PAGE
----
The essence of supply chain management fundamentals is a constant balancing of conflicting priorities. Every decision that drives improvement in some aspects of operations has a cost associated with it. More inventory means better availability, but higher costs. Smaller lot sizes reduce inventory, but make shipment and handling more expensive. Larger lot sizes are cheaper to ship, but result in higher inventory.
In making the trade-offs necessary for supply chain management success, it is good to keep these three supply chain management fundamentals in mind.
1. You can't have everything.
Inventory, service (i.e., availability) and cost are the three primary, recognizable measures of supply chain success. Supply chain managers are expected to lower inventory, increase availability and reduce cost. The reality is that you can't do all of these things at the same time. It costs more to provide higher availability. Reducing inventory or cost will inevitably reduce availability. Nevertheless, your job is to find the best balance or "optimum" result of the highest level of availability you can achieve at the lowest inventory and lowest cost. It is possible to manipulate this equation somewhat by recognizing the impact of time and variation.
2. Time is your friend -- and your enemy.
Time is always a factor. In fact, time is the primary reason there is such a thing as supply chain management. We locate warehouses close enough to customers to get the product to them quickly. Our choice of transportation method is largely dictated by lead time. The more time we have to take action, the more efficiently and cheaply it can be completed, and time and distance will always be important factors in making supply chain trade-offs. To this end, the visibility provided by supply chain systems, Industrial Internet of Things technology and collaboration are powerful tools for gaining time by providing the earliest possible notice of requirements, changes and disruption.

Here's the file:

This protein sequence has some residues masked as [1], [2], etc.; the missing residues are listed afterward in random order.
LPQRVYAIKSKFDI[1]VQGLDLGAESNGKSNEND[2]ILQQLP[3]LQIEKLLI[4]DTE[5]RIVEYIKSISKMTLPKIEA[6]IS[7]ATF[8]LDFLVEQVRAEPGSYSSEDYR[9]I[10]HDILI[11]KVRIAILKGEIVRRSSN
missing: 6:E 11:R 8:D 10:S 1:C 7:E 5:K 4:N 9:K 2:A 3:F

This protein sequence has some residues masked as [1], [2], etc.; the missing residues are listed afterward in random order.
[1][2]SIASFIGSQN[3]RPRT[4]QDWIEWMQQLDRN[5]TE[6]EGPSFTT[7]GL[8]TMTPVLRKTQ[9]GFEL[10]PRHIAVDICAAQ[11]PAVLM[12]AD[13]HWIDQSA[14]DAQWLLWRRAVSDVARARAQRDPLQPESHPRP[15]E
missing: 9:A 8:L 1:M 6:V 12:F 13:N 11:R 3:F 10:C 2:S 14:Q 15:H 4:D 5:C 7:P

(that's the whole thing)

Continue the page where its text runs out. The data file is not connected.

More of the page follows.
3. Risk is a fact of supply chain life.
An inescapable supply chain management fundamental is that the relationship between inventory and availability is influenced by one other factor: variability. If things happen when they are supposed to, with no risk of variation -- for example, late delivery, damage, change in demand and so on -- there is no need to stock extra parts or products in the supply chain in order to maintain high availability. But that is not the world we live in. Variation exists so extra inventory is required. As part of supply chain planning, the risk of disruption should always be considered. Such risks include transportation failures, natural disasters, theft, fire and strikes. There are several well-established methods for anticipating and accommodating supply chain risk and preparing for quick recovery should disaster strike. Be sure to factor risk in any plans that involve comparisons of various sourcing, handling, delivery or storage alternatives.
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